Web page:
Height training is a well-known training method. In the past, athletes had to rely on internships in the mountains, nowadays it is also possible to train and / or live at simulated heights. There are new, promising developments in this area concerning intensive and short-term training protocols. These developments are listed in this article.
Altitude training and internships are often associated with endurance sports such as running, cycling and skating to improve 1) the performance at altitude and 2) the performance at sea level. However, more and more forms of altitude or hypoxic (low oxygen) training are appearing that (also) focus on team sports and / or sports with a large anaerobic component.
LHTH and LHTL
The classic training course, which involves spending a period of time at altitude and training there, is also known as Live High Train High (LHTH). A disadvantage of this form of altitude training is that the athlete cannot deliver the same power as training at sea level due to the reduced oxygen content in the air. As a result, the absolute intensity during this type of training decreases by about 7% per 1000m ascent. To counteract this decrease in absolute intensity, a new method of altitude training was developed in the early 1990s. This involves training at a lower altitude than the altitude at which the athletes spend the rest of the day. This way, the intensity of the training can be guaranteed, while the body still receives a hypoxic stimulus. This new method of altitude training is called Live High Train Low (LHTL) and the positive effects have been confirmed several times in follow-up studies. In practice, LHTH and LHTL are often combined into Live High Train High&Low (LHTHL) whenever possible, with only the more intensive training being carried out at a lower altitude and the calmer training being carried out at the residential altitude. In a recent study of altitude training, the best results on swimmers' performance were found with four weeks of LHTHL compared to three and four weeks of LHTH and four weeks of living and training at sea level. Whether LHTHL is also more effective than LHTL is not clear from this study, but it is a lot more practical. Modern variants of LHTL are:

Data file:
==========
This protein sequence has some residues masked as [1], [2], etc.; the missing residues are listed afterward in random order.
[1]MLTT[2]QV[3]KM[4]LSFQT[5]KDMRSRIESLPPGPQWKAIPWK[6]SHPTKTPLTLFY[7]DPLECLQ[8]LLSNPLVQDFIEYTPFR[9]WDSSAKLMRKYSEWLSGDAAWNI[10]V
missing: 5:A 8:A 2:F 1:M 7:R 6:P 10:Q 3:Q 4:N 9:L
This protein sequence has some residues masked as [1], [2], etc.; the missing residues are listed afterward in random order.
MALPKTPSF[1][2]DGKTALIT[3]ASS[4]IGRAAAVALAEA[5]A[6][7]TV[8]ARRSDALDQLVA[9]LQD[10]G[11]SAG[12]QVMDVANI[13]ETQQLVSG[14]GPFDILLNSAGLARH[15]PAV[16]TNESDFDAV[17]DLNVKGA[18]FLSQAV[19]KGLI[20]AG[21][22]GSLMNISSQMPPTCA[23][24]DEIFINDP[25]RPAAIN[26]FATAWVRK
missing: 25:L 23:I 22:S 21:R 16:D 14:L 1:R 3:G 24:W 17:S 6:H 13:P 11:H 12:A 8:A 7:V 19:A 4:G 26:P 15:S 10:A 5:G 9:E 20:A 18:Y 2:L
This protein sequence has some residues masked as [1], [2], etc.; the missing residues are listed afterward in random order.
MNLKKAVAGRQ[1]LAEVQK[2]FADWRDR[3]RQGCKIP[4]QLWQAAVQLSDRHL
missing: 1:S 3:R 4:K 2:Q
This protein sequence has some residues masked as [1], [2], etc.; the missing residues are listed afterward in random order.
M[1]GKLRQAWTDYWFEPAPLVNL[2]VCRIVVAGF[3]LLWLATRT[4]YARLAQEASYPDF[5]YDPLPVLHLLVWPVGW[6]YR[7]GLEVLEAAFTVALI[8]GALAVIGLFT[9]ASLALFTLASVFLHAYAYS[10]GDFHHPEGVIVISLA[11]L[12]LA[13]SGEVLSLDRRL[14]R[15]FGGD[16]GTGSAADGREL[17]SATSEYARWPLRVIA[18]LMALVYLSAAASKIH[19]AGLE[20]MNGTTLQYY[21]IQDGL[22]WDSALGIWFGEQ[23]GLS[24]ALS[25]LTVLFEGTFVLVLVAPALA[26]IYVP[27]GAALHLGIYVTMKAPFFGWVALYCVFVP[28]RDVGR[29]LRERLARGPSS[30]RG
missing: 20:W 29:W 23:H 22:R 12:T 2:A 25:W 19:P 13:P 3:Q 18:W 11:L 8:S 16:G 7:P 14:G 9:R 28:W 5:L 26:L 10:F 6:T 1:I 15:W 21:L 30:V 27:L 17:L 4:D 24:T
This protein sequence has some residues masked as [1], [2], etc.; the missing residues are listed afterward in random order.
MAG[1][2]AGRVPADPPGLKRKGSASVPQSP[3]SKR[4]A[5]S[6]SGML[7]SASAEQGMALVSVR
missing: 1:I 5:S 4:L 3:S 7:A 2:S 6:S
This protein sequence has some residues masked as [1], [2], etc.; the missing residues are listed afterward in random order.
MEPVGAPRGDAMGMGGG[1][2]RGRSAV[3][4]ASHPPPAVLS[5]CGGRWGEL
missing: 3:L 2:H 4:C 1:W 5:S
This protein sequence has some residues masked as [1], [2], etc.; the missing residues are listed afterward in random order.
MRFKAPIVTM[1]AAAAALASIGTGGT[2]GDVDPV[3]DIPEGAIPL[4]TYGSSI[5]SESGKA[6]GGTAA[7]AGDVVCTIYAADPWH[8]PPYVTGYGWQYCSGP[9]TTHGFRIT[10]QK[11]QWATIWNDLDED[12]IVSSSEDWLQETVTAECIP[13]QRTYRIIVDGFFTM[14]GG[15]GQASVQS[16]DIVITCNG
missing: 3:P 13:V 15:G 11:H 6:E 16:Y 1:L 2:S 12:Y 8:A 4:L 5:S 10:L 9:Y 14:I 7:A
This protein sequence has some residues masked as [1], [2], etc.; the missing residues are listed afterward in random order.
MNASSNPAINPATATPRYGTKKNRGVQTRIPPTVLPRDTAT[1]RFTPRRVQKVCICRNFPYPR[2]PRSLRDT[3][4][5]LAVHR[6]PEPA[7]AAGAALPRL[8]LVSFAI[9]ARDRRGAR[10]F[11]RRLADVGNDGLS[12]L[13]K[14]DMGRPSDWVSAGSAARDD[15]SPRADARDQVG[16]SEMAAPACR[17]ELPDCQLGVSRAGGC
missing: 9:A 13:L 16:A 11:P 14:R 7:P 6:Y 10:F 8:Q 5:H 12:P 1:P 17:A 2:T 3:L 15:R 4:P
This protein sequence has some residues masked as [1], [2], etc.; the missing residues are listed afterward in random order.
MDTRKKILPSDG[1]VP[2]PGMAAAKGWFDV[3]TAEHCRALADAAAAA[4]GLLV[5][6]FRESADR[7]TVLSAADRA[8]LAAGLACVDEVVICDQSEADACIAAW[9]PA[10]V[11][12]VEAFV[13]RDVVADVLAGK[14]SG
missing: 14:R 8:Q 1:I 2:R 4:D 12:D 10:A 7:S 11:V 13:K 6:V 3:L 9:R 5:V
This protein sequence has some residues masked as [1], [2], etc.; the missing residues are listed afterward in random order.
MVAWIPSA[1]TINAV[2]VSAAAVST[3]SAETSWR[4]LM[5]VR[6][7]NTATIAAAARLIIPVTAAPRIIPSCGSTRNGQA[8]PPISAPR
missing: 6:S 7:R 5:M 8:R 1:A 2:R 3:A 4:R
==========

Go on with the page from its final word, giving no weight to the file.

- staying at simulated heights (normobarable hypoxia) in heights and
- apartments (and training in normal outdoor air);
- staying at height and training with extra oxygen, which is administered via a mask;
- Live Low Train High (LLTH), where you expose yourself for a short time to oxygen-poor air that simulates a high altitude. With this last form of altitude training (LLTH) a distinction can be made between:
- Intermittent Hypoxic Exposure (IHE): exposure to hypoxia, often by inhaling hypoxic air through a mask6, without exercising/exercising; - Intermittent Hypoxic Training (IHT): the athlete trains for a few hours a day for one to four weeks at simulated altitude, for example in a hypoxic chamber.
IHT comes in many variants, from all-out efforts of less than 30 seconds to two hours of training at 60-70% of the heart rate reserve. The interest in IHT lies in the fact that it is a special way of training and you don't have to go to the mountains for it, which saves both money and time. Below we will first discuss the physiological adjustments for (traditional) altitude training. Subsequently, new literature regarding different LLTH training courses will be discussed. The question of why some athletes respond less to altitude training than others will also be discussed.